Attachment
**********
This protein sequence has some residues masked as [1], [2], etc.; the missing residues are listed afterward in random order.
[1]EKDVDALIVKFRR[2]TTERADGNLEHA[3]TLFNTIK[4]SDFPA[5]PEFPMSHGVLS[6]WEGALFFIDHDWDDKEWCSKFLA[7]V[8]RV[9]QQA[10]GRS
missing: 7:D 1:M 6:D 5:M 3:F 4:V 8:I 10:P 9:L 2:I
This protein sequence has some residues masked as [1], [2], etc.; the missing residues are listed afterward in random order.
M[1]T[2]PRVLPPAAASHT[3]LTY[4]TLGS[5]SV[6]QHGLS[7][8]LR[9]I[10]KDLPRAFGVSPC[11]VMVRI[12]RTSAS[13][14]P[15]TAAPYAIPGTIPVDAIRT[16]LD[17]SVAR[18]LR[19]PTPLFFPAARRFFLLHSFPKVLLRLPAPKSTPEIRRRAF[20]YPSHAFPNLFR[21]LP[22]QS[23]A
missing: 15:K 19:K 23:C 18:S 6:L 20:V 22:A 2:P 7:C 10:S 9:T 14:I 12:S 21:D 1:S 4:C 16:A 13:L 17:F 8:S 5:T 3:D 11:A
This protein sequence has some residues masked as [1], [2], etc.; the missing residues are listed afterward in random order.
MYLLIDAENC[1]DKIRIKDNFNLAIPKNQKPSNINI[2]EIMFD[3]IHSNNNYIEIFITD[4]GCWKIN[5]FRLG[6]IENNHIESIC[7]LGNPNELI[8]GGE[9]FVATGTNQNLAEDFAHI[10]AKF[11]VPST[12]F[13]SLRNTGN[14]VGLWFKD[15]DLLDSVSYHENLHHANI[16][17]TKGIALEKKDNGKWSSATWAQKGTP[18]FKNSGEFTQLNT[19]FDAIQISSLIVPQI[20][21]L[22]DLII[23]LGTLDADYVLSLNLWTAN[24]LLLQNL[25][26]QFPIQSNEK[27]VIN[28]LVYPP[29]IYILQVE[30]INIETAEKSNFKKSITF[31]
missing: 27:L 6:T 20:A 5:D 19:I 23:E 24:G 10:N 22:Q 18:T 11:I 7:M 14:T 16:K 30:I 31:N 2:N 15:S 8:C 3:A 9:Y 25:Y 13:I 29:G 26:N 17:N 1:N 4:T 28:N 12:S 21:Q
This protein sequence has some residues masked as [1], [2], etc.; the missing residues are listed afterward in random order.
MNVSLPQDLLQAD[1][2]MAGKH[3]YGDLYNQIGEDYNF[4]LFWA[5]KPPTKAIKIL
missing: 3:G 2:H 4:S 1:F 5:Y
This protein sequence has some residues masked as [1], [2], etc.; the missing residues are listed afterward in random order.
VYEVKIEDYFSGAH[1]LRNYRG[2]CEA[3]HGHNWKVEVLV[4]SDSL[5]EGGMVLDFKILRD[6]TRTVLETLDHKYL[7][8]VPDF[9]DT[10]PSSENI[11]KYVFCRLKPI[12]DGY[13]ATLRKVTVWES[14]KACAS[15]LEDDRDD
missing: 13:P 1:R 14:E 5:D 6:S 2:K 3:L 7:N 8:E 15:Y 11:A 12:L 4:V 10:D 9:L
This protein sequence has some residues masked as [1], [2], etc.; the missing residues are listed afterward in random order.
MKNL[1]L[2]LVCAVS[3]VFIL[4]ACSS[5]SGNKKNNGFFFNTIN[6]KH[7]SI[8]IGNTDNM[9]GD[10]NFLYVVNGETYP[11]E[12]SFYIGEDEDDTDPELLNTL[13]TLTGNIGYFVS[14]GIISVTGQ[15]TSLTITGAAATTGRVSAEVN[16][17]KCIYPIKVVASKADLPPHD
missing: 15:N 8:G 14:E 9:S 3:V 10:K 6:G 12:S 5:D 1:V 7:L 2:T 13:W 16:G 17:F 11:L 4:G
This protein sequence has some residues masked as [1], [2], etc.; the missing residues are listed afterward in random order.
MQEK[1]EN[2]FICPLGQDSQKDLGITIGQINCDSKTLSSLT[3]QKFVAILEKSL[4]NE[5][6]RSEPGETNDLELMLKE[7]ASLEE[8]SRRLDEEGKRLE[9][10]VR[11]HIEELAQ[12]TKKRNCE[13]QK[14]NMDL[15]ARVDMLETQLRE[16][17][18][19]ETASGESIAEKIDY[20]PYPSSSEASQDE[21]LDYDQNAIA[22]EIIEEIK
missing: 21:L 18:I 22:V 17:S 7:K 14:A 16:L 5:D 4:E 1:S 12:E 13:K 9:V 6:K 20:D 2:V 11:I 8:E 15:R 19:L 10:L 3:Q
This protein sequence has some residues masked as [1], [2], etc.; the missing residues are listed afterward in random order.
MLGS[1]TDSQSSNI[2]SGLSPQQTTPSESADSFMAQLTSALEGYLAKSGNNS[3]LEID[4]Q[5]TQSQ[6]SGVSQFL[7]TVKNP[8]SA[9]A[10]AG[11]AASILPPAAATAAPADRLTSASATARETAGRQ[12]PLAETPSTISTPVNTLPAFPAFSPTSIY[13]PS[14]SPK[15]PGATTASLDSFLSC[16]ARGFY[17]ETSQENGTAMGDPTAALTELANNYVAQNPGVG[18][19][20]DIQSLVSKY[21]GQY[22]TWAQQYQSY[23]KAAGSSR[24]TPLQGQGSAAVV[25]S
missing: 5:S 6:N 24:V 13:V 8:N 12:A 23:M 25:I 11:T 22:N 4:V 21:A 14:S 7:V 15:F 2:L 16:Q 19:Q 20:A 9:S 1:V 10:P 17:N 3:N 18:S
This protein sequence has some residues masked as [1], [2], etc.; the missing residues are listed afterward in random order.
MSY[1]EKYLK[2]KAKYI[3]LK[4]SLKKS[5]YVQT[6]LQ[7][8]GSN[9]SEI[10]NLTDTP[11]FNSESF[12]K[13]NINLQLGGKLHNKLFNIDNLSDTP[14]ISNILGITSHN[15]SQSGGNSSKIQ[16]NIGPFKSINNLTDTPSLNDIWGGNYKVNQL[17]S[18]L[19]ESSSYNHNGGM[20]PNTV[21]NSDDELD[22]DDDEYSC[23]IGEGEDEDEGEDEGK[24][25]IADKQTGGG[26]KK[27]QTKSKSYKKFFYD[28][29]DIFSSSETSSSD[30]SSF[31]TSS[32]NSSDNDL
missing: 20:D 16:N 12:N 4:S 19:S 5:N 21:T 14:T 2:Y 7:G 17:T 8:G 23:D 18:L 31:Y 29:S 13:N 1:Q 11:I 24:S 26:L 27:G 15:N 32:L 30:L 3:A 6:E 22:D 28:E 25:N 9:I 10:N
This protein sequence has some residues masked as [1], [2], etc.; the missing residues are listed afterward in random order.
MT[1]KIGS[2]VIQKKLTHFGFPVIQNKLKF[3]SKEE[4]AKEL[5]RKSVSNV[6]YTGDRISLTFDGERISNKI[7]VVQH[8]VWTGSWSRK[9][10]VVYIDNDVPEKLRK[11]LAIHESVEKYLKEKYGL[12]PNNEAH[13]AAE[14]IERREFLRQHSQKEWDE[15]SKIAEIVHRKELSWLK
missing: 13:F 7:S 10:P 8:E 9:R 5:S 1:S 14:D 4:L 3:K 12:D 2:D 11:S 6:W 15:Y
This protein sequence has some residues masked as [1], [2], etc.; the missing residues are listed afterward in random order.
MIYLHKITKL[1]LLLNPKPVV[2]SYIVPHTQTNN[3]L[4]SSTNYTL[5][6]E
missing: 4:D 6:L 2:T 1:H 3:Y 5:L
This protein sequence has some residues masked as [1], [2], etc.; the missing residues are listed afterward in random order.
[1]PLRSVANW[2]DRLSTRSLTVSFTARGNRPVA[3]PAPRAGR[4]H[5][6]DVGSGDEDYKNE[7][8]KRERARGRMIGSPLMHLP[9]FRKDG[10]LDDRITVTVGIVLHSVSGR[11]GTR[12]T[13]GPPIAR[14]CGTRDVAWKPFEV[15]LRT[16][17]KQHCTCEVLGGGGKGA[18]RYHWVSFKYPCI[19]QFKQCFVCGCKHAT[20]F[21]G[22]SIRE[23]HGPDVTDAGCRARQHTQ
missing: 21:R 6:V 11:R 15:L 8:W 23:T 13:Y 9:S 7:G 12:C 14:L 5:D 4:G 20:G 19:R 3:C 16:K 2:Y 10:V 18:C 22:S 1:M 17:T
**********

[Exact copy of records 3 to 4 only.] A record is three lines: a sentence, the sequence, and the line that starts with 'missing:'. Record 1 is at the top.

This protein sequence has some residues masked as [1], [2], etc.; the missing residues are listed afterward in random order.
MYLLIDAENC[1]DKIRIKDNFNLAIPKNQKPSNINI[2]EIMFD[3]IHSNNNYIEIFITD[4]GCWKIN[5]FRLG[6]IENNHIESIC[7]LGNPNELI[8]GGE[9]FVATGTNQNLAEDFAHI[10]AKF[11]VPST[12]F[13]SLRNTGN[14]VGLWFKD[15]DLLDSVSYHENLHHANI[16][17]TKGIALEKKDNGKWSSATWAQKGTP[18]FKNSGEFTQLNT[19]FDAIQISSLIVPQI[20][21]L[22]DLII[23]LGTLDADYVLSLNLWTAN[24]LLLQNL[25][26]QFPIQSNEK[27]VIN[28]LVYPP[29]IYILQVE[30]INIETAEKSNFKKSITF[31]
missing: 27:L 6:T 20:A 5:D 19:I 23:E 24:G 10:N 22:Q 18:T 11:I 7:M 14:T 16:K 30:I 31:N 2:N 15:S 8:C 3:A 9:Y 25:Y 13:I 29:G 26:N 17:N 1:N 4:T 28:N 12:S 21:Q
This protein sequence has some residues masked as [1], [2], etc.; the missing residues are listed afterward in random order.
MNVSLPQDLLQAD[1][2]MAGKH[3]YGDLYNQIGEDYNF[4]LFWA[5]KPPTKAIKIL
missing: 3:G 2:H 4:S 1:F 5:Y